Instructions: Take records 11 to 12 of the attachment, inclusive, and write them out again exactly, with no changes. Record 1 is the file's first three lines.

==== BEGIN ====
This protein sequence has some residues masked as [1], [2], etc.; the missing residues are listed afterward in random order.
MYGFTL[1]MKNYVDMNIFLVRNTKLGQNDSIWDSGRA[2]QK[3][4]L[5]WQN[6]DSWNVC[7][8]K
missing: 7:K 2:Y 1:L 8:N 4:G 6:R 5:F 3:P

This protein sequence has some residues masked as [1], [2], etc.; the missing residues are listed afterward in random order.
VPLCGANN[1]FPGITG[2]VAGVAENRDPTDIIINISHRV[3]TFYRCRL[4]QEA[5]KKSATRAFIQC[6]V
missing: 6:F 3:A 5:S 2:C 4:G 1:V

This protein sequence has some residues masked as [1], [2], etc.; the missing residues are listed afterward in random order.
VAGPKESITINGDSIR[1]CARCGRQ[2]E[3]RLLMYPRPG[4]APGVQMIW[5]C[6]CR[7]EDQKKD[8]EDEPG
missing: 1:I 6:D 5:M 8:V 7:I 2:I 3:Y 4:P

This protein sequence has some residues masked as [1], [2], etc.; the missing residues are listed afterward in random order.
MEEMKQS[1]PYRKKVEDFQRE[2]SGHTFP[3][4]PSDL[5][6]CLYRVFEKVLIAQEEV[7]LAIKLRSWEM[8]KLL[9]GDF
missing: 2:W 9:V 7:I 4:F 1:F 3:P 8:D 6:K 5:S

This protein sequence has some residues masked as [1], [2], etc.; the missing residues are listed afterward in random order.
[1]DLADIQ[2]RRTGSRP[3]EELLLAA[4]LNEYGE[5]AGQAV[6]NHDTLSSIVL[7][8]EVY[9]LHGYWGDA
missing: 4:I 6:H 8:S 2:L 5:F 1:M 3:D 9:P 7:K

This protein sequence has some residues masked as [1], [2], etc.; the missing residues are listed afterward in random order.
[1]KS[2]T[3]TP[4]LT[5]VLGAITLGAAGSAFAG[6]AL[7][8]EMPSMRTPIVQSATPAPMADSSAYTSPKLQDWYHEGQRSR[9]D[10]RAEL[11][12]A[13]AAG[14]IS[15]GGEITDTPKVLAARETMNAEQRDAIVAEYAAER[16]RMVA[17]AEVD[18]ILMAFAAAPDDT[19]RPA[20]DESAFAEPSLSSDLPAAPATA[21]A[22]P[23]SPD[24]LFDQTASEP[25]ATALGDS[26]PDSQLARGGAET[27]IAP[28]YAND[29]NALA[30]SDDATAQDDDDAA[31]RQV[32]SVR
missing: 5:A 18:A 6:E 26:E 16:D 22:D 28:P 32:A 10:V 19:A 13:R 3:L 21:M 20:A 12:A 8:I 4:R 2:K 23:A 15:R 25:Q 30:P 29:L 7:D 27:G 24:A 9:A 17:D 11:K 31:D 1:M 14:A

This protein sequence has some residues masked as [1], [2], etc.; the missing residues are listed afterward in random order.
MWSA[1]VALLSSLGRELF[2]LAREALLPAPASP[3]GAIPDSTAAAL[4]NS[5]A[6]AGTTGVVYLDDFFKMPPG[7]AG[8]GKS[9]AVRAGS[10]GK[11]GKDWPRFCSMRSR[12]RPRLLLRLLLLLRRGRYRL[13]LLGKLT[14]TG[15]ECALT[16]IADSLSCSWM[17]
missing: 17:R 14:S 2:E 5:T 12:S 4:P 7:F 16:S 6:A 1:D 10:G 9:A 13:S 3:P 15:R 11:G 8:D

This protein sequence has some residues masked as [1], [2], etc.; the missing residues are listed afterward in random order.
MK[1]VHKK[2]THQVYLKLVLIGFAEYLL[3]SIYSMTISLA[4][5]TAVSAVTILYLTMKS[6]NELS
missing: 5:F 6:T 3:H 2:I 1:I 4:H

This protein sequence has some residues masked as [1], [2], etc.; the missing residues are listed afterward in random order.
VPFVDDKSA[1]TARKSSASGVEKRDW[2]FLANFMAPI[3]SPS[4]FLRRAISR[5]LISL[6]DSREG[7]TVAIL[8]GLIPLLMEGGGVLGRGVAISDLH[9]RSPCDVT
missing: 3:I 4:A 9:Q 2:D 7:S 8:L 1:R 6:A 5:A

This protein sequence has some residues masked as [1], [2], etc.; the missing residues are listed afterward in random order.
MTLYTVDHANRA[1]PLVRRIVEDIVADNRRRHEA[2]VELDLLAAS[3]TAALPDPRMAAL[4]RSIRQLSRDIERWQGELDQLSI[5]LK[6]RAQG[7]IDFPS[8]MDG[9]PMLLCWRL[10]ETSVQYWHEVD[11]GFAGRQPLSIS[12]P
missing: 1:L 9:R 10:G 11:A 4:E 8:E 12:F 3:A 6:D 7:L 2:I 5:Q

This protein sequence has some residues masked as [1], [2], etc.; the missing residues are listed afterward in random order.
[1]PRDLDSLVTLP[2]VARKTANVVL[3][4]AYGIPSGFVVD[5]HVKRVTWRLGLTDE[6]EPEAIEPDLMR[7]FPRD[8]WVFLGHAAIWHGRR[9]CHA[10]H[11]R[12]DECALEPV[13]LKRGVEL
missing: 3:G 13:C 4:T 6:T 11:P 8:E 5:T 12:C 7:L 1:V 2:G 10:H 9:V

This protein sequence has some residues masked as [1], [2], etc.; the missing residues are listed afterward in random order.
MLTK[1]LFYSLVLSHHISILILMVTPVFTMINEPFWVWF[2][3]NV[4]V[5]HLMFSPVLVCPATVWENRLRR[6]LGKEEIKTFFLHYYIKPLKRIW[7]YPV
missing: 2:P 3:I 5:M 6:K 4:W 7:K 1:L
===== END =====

This protein sequence has some residues masked as [1], [2], etc.; the missing residues are listed afterward in random order.
[1]PRDLDSLVTLP[2]VARKTANVVL[3][4]AYGIPSGFVVD[5]HVKRVTWRLGLTDE[6]EPEAIEPDLMR[7]FPRD[8]WVFLGHAAIWHGRR[9]CHA[10]H[11]R[12]DECALEPV[13]LKRGVEL
missing: 3:G 13:C 4:T 6:T 11:P 8:E 5:T 12:C 7:L 1:V 2:G 10:H 9:V

This protein sequence has some residues masked as [1], [2], etc.; the missing residues are listed afterward in random order.
MLTK[1]LFYSLVLSHHISILILMVTPVFTMINEPFWVWF[2][3]NV[4]V[5]HLMFSPVLVCPATVWENRLRR[6]LGKEEIKTFFLHYYIKPLKRIW[7]YPV
missing: 2:P 3:I 5:M 6:K 4:W 7:K 1:L